The second part of the unit will address:
1. Audit and Evaluation
2. Reflective Practice
Formative assessment and feedback will take place through class discussions and presentations of ideas. Finally, in order to ensure that you are familiar with these processes in contemporary and relevant therapeutic models, the core and advanced skills will be taught in four main strands: cognitive behavioural therapy, solutions-focused brief therapy, narrative and cognitive analytic therapy.
Psychological Wellbeing in Practice
To teach and support reflective practice, students will have a choice of the experiential learning groups they join. Students will take turns to lead peer supervision groups, although a member of staff will oversee them. These peer supervision groups will further facilitate reflective practice and learning through the experiences of other members of the group. The experiential learning group options will be:
(a) Compassionate Mind Training;
(b) Humanistic Perspectives;
(c) Psychodynamic psychotherapy
Within this unit, the following aspects will also be taught:
- Special interest teaching sessions
- Models of supervision in practice
- Peer supervision groups around professional practice issues
Research Principles and Methods
This unit will introduce students to the principles and practice of research and evaluation will allow them to develop a critical overview of various methodologies. The content will allow students to make comparisons between different quantitative and qualitative modes of investigation and review the ethical, legal and political issues in the research process. Reflection and reflexivity in the research process will be encouraged. Students will be introduced to computing and information technology and how to undertake a literature searching strategy. They will develop a research question and write a research proposal/protocol. Additionally, they will review descriptive and inferential statistics and hypothesis testing. Lastly, students will review methods of qualitative and quantitative data analysis and experience interpreting the results of data analysis.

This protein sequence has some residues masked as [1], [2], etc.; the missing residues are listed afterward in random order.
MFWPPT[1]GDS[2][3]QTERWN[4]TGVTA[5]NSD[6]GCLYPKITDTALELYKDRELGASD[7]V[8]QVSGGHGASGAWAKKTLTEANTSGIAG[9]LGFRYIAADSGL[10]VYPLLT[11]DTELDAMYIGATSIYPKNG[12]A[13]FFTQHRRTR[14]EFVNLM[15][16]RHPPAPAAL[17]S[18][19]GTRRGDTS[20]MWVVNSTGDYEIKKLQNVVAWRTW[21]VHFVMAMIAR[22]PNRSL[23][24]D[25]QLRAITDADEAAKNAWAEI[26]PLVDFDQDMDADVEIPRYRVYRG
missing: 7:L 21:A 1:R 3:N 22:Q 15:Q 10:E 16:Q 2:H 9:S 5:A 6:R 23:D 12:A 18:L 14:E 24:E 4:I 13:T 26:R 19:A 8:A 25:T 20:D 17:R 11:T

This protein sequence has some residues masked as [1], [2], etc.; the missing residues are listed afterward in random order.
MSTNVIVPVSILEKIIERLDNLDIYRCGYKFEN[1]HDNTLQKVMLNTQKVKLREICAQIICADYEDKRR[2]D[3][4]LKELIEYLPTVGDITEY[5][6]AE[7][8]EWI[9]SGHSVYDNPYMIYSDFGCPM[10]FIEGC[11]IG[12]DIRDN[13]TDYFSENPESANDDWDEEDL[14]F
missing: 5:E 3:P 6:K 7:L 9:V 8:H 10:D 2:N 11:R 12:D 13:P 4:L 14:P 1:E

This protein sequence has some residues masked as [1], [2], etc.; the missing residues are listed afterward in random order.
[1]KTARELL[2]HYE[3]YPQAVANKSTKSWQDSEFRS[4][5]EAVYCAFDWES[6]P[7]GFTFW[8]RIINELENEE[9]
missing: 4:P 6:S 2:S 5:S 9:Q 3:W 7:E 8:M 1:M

Service Evaluation and Development Research Dissertation
This unit will develop and apply independent clinically relevant research skills. It is related to applied psychology, social and personal change and to best practice in services.
Students will identify research questions, prepare an evaluation proposal and submit these to the Department of Psychology Postgraduate Ethics Committee for approval along with risk assessment appraisals and letters of authorisation from external bodies, prior to commencing the work. Students will design and carry out their evaluation study under the supervision of a member of staff in collaboration with a suitable service. All projects will involve collection of empirical data. Research may utilise whatever method or methods most suitable to address the identified evaluation aims. Depending upon the design of the project, qualitative, quantitative or mixed methods approaches could be used. Collaborations with external agencies are likely to be required. Teaching is mainly via one to one supervision or group supervision (where appropriate). This enables students to develop research skills and use supervision sessions appropriately at the different stages of research.